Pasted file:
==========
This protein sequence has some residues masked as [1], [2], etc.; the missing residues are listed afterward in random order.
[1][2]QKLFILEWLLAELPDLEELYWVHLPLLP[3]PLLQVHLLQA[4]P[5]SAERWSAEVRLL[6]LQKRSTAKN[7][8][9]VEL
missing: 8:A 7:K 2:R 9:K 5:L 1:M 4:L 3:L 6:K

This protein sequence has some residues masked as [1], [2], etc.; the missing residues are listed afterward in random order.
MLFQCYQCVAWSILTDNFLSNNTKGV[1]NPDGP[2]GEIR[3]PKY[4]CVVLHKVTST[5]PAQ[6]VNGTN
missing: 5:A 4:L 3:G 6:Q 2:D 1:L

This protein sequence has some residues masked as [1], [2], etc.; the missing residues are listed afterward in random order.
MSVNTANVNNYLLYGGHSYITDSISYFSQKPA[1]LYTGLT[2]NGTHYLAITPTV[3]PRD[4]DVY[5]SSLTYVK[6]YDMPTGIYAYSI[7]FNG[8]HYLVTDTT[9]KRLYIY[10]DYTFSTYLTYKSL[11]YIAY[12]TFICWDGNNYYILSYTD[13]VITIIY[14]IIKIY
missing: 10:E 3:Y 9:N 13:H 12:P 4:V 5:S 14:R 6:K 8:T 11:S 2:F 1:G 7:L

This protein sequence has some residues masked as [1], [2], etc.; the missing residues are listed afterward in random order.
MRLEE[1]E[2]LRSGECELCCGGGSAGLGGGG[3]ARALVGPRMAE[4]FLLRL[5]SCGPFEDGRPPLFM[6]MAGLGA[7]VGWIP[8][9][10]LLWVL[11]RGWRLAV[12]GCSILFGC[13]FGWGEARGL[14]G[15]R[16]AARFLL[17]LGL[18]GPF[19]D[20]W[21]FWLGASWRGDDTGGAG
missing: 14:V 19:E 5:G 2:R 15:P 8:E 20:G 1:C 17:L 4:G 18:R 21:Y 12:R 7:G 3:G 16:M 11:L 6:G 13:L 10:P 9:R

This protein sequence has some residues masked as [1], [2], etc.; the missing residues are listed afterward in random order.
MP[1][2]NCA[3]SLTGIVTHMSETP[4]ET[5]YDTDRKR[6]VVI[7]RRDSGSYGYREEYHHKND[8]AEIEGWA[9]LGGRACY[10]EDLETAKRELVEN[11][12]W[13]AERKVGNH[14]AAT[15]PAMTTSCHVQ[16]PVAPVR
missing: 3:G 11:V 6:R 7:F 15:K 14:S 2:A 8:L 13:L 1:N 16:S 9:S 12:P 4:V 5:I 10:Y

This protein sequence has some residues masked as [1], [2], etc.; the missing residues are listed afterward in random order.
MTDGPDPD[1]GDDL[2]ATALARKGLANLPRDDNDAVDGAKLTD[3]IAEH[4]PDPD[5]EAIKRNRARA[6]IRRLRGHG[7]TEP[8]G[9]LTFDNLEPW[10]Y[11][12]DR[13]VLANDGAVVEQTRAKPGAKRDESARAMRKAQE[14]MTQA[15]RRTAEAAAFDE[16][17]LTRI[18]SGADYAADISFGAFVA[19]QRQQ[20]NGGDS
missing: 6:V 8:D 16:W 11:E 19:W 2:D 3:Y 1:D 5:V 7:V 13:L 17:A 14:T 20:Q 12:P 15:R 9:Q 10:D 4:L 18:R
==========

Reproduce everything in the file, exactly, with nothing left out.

This protein sequence has some residues masked as [1], [2], etc.; the missing residues are listed afterward in random order.
[1][2]QKLFILEWLLAELPDLEELYWVHLPLLP[3]PLLQVHLLQA[4]P[5]SAERWSAEVRLL[6]LQKRSTAKN[7][8][9]VEL
missing: 8:A 7:K 2:R 9:K 5:L 1:M 4:L 3:L 6:K

This protein sequence has some residues masked as [1], [2], etc.; the missing residues are listed afterward in random order.
MLFQCYQCVAWSILTDNFLSNNTKGV[1]NPDGP[2]GEIR[3]PKY[4]CVVLHKVTST[5]PAQ[6]VNGTN
missing: 5:A 4:L 3:G 6:Q 2:D 1:L

This protein sequence has some residues masked as [1], [2], etc.; the missing residues are listed afterward in random order.
MSVNTANVNNYLLYGGHSYITDSISYFSQKPA[1]LYTGLT[2]NGTHYLAITPTV[3]PRD[4]DVY[5]SSLTYVK[6]YDMPTGIYAYSI[7]FNG[8]HYLVTDTT[9]KRLYIY[10]DYTFSTYLTYKSL[11]YIAY[12]TFICWDGNNYYILSYTD[13]VITIIY[14]IIKIY
missing: 10:E 3:Y 9:N 13:H 12:P 4:V 5:S 14:R 6:K 8:T 11:S 2:F 1:G 7:L

This protein sequence has some residues masked as [1], [2], etc.; the missing residues are listed afterward in random order.
MRLEE[1]E[2]LRSGECELCCGGGSAGLGGGG[3]ARALVGPRMAE[4]FLLRL[5]SCGPFEDGRPPLFM[6]MAGLGA[7]VGWIP[8][9][10]LLWVL[11]RGWRLAV[12]GCSILFGC[13]FGWGEARGL[14]G[15]R[16]AARFLL[17]LGL[18]GPF[19]D[20]W[21]FWLGASWRGDDTGGAG
missing: 14:V 19:E 5:G 2:R 15:P 8:E 20:G 1:C 17:L 4:G 18:R 21:Y 12:R 7:G 3:G 16:M 11:L 6:G 13:L 10:P 9:R

This protein sequence has some residues masked as [1], [2], etc.; the missing residues are listed afterward in random order.
MP[1][2]NCA[3]SLTGIVTHMSETP[4]ET[5]YDTDRKR[6]VVI[7]RRDSGSYGYREEYHHKND[8]AEIEGWA[9]LGGRACY[10]EDLETAKRELVEN[11][12]W[13]AERKVGNH[14]AAT[15]PAMTTSCHVQ[16]PVAPVR
missing: 3:G 11:V 6:R 7:F 15:K 14:S 2:A 8:L 13:L 1:N 16:S 9:S 12:P 4:V 5:I 10:Y

This protein sequence has some residues masked as [1], [2], etc.; the missing residues are listed afterward in random order.
MTDGPDPD[1]GDDL[2]ATALARKGLANLPRDDNDAVDGAKLTD[3]IAEH[4]PDPD[5]EAIKRNRARA[6]IRRLRGHG[7]TEP[8]G[9]LTFDNLEPW[10]Y[11][12]DR[13]VLANDGAVVEQTRAKPGAKRDESARAMRKAQE[14]MTQA[15]RRTAEAAAFDE[16][17]LTRI[18]SGADYAADISFGAFVA[19]QRQQ[20]NGGDS
missing: 6:V 8:D 16:W 11:E 19:W 2:D 3:Y 1:D 5:V 7:V 13:L 17:A 14:T 20:Q 12:P 15:R 9:Q 10:D 4:L 18:R